Research journal Genetic Engineering & Biotechnology News has ranked 20 nonprofit disease foundations that give grants for research by the percentage of total revenues spent on programmatic efforts. The Michael J. Fox Foundation placed first on the list and was highlighted as a “beacon of efficiency.”
The editors included foundations with research expenses of at least $1 million, which, the journal notes, are only gaining importance in the medical research enterprise:
“With government funding for basic research threatening to shrink in coming years as lawmakers cut federal spending—or let sequestration do it for them—investigators will look more to the disease foundations, among other institutions, for funds that will enable them to carry out their all-important work.”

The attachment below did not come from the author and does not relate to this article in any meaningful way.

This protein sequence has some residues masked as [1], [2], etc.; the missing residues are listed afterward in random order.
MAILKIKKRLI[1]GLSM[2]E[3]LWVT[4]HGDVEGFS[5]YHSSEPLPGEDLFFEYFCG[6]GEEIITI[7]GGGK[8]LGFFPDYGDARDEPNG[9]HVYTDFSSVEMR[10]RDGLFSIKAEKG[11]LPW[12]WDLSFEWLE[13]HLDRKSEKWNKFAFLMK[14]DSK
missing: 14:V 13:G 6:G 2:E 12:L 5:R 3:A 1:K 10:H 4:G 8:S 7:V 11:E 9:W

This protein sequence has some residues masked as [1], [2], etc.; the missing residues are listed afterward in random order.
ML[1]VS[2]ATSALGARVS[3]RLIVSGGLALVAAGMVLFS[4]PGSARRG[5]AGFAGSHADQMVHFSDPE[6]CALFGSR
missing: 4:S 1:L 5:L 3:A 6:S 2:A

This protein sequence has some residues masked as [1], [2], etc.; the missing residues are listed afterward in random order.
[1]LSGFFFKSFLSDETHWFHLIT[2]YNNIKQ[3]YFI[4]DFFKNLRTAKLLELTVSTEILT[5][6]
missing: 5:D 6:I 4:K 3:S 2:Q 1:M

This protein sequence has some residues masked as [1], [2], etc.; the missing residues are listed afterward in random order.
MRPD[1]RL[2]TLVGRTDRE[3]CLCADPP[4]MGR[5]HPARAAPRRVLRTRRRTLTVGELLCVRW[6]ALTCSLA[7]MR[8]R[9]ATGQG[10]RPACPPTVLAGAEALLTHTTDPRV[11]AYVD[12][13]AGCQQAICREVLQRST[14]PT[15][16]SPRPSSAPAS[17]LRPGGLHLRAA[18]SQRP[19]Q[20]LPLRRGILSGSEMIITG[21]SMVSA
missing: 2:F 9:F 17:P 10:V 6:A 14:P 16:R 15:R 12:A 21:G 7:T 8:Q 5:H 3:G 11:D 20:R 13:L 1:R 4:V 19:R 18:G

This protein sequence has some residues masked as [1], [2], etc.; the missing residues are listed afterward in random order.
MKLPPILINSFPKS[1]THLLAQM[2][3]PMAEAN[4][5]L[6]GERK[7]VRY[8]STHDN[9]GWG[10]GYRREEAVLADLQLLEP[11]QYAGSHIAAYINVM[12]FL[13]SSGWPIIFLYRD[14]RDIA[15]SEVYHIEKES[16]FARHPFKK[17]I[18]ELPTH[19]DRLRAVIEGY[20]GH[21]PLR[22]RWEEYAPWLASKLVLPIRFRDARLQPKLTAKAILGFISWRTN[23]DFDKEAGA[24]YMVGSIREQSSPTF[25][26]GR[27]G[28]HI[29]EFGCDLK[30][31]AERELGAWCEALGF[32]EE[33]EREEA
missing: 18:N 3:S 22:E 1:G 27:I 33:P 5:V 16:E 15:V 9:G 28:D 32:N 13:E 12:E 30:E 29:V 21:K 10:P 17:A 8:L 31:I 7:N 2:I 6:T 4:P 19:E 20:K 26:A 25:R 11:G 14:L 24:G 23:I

It’s nice to be noticed, though we’ve never been much for accolades. We’re obsessed with efficiency because we take our responsibility to our donors seriously. (Since inception, 88 cents of every dollar we’ve spent has gone straight to grants and initiatives to speed a cure for Parkinson’s disease.) Until we find the cure and close our doors, that will never change.